An Auckland executive has lost a bid to keep a Maserati out of his property split with his former partner and to keep the engagement ring he gave her.
The wealthy pair, who were in a relationship for four years and had two children together, separated in 2011.
Legal action between them in the Family Court has been on foot for the last six years and in May a judge ruled on how their property should be divvied up.
Because of the age of the couple's children, Family Court rules mean the Herald cannot name the pair.
One of Family Court's findings was that a Maserati that the businessman bought just as the relationship started had become joint property during their time together.
Dissatisfied with that finding, the Auckland executive appealed it and other parts of the ruling to the High Court, where he squared off with his ex in October before Justice Anne Hinton.
The fight over the Maserati focused on whether or not it was a family chattel.
The businessman said the luxury Italian vehicle did not incur much mileage and that its use was so limited "it was just a toy".
The couple had a Toyota Rav 4 as their main family vehicle.
Justice Hinton, though, agreed with the Family Court that the Maserati was a family chattel.
Although the car was not a "daily runner", she said, it was driven about 3000km a year, which was not a negligible amount of use.
The businessman also claimed that a $20,000 engagement ring that he gave his then-parter was later re-gifted back to him.
He gave evidence that his partner "gave or threw the ring back and him and then would beg for it back".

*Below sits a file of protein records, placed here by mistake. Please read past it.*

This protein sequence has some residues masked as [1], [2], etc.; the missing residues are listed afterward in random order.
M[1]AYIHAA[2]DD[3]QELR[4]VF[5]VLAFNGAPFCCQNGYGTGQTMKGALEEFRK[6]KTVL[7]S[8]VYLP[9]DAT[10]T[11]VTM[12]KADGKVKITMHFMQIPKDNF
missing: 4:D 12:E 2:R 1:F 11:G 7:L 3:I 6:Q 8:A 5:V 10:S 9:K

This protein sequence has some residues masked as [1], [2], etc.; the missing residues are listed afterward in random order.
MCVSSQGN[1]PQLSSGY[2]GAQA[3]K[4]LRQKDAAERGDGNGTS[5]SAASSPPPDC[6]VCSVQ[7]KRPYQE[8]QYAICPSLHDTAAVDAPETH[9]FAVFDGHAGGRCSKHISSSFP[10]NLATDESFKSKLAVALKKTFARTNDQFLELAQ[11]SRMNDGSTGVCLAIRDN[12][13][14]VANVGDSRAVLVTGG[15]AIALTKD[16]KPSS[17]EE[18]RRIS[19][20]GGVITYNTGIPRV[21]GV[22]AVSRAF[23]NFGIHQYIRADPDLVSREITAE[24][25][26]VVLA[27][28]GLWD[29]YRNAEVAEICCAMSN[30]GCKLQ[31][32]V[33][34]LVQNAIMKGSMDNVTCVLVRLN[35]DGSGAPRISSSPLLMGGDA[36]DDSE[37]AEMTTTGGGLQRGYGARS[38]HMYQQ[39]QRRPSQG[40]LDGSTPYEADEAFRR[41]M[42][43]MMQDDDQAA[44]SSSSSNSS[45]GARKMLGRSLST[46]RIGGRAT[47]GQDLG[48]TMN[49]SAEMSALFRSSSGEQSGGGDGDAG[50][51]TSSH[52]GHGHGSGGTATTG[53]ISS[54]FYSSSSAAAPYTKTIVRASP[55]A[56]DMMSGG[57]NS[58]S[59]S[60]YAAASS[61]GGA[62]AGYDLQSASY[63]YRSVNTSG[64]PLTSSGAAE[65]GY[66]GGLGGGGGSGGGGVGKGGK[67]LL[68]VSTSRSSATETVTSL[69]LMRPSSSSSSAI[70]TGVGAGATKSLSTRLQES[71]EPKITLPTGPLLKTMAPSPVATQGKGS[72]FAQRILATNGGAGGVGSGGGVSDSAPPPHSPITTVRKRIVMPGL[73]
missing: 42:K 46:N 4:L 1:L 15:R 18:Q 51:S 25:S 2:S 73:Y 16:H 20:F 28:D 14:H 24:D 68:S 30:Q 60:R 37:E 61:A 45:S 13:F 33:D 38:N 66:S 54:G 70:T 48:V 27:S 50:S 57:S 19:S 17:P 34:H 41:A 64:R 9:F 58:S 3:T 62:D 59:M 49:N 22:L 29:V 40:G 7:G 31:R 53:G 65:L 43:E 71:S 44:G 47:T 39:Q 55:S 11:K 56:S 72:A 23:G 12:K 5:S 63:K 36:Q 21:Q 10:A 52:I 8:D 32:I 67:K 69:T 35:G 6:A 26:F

He said that on the last occasion, namely at separation, she told him the relationship was over and gave the ring back.
His ex, on the other hand, said the proposition she gave the ring back was "ridiculous".
She said her former partner had taken the engagement ring back and either refused to return it or claimed that it was lost.
Justice Hinton, in her decision, upheld the Family Court's finding that the diamond ring was not gifted back to the businessman and remained the woman's separate property.
While losing the appeal over the ring and the Maserati, the businessman did win two other big parts of the case.
They dealt with whether the legal fees over his earlier divorce and child support payments should be relationship debts.
Justice Hinton overturned the decision on this point from the Family Court and found that they were relationship debts. Therefore, no compensation was payable because of them.
The businessman also successfully reduced the amount of interest he should pay his former partner by more than $100,000.
While it was set at about $165,000 by the Family Court, Justice Hinton reduced it to $42,000 after making adjustments.
Because of these two wins, Justice Hinton said the appeal had been "substantially successful" and awarded him costs.